If you have the right culture in place.
That organization had been around since 1927, surviving global conflict, economic depression, civil unrest, massive advancements in technology, and a dramatic turn from its origins as a restaurant company to a future based on travel and lodging.
And there is a daily meeting every day.
Oxford Dictionary defines leverage as “the power to influence a person or situation to achieve a particular outcome.”
Fitting, because the role of a leader is to influence the behavior of our teams in pursuit of unlimited potential and aspirations. Good.
However, our commitments extend beyond the textbook when facing what’s on the other side of that fulcrum. Consider what each person carries through their day: deep-seeded personal values and beliefs, pressures and expectations from family and society, delicate self-esteem, emotional issues, etc.
Sometimes your inner strength could use a hero advantage.
Culture is a collection of values that inspire trust among groups, influencing emotional aspects of behavior, and deepening a connection to the higher purpose of an organization.
If properly aligned with your personal values and beliefs, culture has the power to exponentially improve the influence of strategic thought and direction. It can provide confidence through reassurance, a timeless support system that validates reasoning and judgement.
I knew advocating a daily meeting was the right thing to do because there were decades of proof supporting its value.
Whether your culture is just being established or 100 years in the making, there are key considerations when using it to leverage your efforts as a leader:
This all important first step begins with asking why someone would choose your product or service.
If you’re just beginning as an organization, outline behaviors that would reward and support this choice. If established, work to clarify understanding and appreciation for the selection process, including options available in your competitive set.
Viewing your operation through the lens of your customer, guest, client, or patient validates expected behaviors.
These can now be translated into standards . . . not suggestions, but non-negotiable elements of performance that line a pathway to success.
Once standards are set or acknowledged, holding each other accountable for delivery becomes paramount.
This describes a basic, no questions asked, or excuses offered approach to performance.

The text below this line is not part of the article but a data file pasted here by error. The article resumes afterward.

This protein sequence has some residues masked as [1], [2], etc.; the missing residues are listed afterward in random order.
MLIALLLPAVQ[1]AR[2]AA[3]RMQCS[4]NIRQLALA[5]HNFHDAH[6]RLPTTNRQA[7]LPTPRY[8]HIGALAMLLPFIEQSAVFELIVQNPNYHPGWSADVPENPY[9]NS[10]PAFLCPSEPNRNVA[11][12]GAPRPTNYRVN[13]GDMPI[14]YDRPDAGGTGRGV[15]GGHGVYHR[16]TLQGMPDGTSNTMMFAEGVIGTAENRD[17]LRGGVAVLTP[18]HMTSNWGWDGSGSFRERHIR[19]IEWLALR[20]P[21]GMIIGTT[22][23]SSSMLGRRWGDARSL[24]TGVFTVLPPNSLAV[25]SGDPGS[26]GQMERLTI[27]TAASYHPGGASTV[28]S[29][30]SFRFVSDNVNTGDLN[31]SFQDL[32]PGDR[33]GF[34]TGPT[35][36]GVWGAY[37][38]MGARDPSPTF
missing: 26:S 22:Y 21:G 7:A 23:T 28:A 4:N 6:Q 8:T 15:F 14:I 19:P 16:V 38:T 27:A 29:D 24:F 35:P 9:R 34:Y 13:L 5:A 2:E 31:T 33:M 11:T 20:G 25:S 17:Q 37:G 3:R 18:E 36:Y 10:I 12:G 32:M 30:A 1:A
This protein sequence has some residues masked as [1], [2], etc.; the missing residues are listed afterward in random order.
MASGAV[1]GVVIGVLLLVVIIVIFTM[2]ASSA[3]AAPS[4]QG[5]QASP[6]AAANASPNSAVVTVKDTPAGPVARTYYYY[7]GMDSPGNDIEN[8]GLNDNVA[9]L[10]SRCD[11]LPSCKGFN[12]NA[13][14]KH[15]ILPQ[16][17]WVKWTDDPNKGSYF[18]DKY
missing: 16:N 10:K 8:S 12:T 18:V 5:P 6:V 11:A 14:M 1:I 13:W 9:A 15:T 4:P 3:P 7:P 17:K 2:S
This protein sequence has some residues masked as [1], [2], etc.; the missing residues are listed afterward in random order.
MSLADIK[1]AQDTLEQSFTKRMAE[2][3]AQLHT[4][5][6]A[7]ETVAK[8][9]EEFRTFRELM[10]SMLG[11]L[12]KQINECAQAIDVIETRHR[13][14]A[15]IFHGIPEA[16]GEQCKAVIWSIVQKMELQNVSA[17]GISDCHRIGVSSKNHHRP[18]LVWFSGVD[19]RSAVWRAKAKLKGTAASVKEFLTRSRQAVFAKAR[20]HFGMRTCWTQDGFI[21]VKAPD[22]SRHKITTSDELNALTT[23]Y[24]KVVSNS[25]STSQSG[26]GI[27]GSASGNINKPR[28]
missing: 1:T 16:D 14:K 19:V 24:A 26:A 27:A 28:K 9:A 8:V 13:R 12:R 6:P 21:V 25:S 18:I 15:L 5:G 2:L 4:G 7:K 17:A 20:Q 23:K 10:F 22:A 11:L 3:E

While we can appreciate the fluidity of a moment, this accountability becomes a baseline expectation of each member of the team.
Both customer facing and heart-of-house environments should feature a complete set of standards to guide successful behavior and performance. Without these, individuals are free to exercise their best judgement . . . which could be a good thing, or not.
Hedge your bets: have standards in place.
Understanding expectations and driving accountability through standards create a culture of performance excellence, wherein exceeding expectations becomes second nature.
You don’t have to spend time worrying about the basics because you’ve turned them into habits.
Once we had established the cadence of a daily meeting and worked through the emotions involved, our HR team was free to explore the “What if?” of our people first culture. We generated ideas, explored innovative thought on a routine basis, driving engagement and celebrating performance across the property.
Not to say that wasn’t happening to some degree already. But it was a lot more fun moving forward.
Lighting The Fire
You’ll experience days where you feel like room temperature butter, the rest of the world teetering on the brink of deflating your efforts to guide and influence behavior.
That’s when your culture becomes your strongest advantage.
Evaluate efforts through the lens of established values and beliefs. If they align with your personal character and connection to the organization, use that to build confidence and drive commitment.
It may not come easy, with days turning into weeks, weeks turning into months. When you hit that moment of “ah-h-h” . . . you feel like the one sitting around a campfire.
I’ll plead innocent all the way.
This is Tall Tim, and I am At Your Service!